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April 8, 2011

If the leadership is good, everything will flow in Bengal: Mamata Banerjee

If the leadership is good, everything will flow in Bengal: Mamata Banerjee

Kolkata, April 7:  Q: Some are predicting a sweep for you; some are saying the CPM is regaining ground. What do you have to say?

Mamata Banerjee: I am saying not a single vote to the CPM. Let them disappear forever and never come back.

Q: What is the reason behind your confidence?

Mamata Banerjee: I am confident because we know Bengal. I know every road, every para, every district in Bengal. We understand the people. We have been with them. Enough is enough. The people are with us.

Q: What is the most fundamental difference between the CPM and Trinamul?

Mamata Banerjee: When they talk about suryoday (sunrise) it is about bloodshed. For us, suryoday means development.

They are criminals. Amader sathe kono tulana hoy na (there can be no comparison with us).

The CPM always says “no-no” while I am a positive person. So, for me, it is always yes-yes, with the blessings of Maa-Mati-Manush.

Q: What is your biggest strength in this poll battle?

Mamata Banerjee: The people and my party workers. I have always been with the people, from the first day I started politics. They give me my strength. There have been so many times when I stood by the people. Singur is one such example.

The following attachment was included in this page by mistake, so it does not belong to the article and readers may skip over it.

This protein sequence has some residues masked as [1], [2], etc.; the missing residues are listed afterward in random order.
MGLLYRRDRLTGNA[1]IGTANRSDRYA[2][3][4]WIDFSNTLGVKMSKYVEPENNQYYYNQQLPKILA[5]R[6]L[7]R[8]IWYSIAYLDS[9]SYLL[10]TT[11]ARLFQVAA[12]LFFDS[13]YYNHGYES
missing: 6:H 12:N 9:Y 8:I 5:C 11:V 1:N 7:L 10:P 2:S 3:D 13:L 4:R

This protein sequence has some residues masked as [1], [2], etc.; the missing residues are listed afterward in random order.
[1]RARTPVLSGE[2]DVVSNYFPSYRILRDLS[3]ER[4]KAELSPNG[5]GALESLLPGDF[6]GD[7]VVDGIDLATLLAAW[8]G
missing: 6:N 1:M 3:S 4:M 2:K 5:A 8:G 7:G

Q: How can there be development without land acquisition? How do you propose to resolve this?

Mamata Banerjee: For 34 years, no land map has been made, no land bank prepared. In the railways, I got this done in 18 months. There will be no land grab, no land taken away forcibly from the farmer. If industry happens, the landowner is also a stakeholder.

Q: What about the Maoist problem? Won`t it come back to haunt you?

Mamata Banerjee: This is a CPM game. There has been no development in West Bengal, especially in Jungle Mahal. The situation is so bad that there have been starvation deaths in Amlasole and people have had to survive on ant-eggs. I am not saying this now. In 1991, I led a padayatra on this issue. I wrote about this in my book Upalabdhi (Realisation) more than 15 years ago.

You have to understand that in the CPM itself, they have created a culture of haves and have-nots. They have tried to squash any uprising through arms and ammunition.

Q: Bengal has long been associated with bandhs, and bandhs have long been associated with you and your party. How do you reconcile that with your pitch for development now?

Mamata Banerjee: We have not called a bandh in two years. No bandhs, no gheraos, no rokos, even though thousands of our workers have been killed by CPM harmads. The CPM are masters of state-sponsored bandhs.

Q: But Bengal is in a state of paralysis. Nothing seems to move. How do you propose to get things started again?

Mamata Banerjee: If the leadership is good, everything will flow. We do not wish to blame bureaucrats or unions (for the state of inaction). Our idea of a work culture mission will ensure that people are served speedily and in a transparent way. We want to restore ganatantra (democracy) and remove daltantra (party rule). First work, then (political) party.